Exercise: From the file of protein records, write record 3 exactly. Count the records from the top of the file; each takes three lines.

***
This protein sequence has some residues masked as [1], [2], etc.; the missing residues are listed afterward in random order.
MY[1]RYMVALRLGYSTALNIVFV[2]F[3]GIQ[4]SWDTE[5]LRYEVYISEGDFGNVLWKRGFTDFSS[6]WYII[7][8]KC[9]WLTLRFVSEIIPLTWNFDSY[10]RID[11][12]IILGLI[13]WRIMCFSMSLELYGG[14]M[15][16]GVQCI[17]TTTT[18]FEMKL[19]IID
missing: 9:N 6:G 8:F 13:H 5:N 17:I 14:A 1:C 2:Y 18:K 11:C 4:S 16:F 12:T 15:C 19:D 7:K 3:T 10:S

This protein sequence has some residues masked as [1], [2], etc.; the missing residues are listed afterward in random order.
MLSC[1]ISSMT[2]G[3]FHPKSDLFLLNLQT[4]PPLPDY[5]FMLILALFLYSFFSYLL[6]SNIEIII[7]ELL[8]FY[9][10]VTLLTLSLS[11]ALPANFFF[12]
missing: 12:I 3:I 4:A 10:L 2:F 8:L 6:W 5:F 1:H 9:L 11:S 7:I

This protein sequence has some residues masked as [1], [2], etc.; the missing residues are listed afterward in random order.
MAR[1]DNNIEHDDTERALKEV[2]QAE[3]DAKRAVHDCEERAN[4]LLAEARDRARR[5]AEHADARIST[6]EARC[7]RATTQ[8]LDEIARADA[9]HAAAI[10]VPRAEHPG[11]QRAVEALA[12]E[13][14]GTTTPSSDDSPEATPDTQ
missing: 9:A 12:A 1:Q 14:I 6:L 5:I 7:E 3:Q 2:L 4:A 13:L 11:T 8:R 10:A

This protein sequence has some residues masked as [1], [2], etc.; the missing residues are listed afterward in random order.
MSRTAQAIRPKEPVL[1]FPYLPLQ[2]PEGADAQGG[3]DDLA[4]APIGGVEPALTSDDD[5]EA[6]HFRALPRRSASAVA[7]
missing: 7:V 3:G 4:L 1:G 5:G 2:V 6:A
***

This protein sequence has some residues masked as [1], [2], etc.; the missing residues are listed afterward in random order.
MAR[1]DNNIEHDDTERALKEV[2]QAE[3]DAKRAVHDCEERAN[4]LLAEARDRARR[5]AEHADARIST[6]EARC[7]RATTQ[8]LDEIARADA[9]HAAAI[10]VPRAEHPG[11]QRAVEALA[12]E[13][14]GTTTPSSDDSPEATPDTQ
missing: 9:A 12:A 1:Q 14:I 6:L 5:I 7:E 3:Q 2:L 4:A 13:L 11:T 8:R 10:A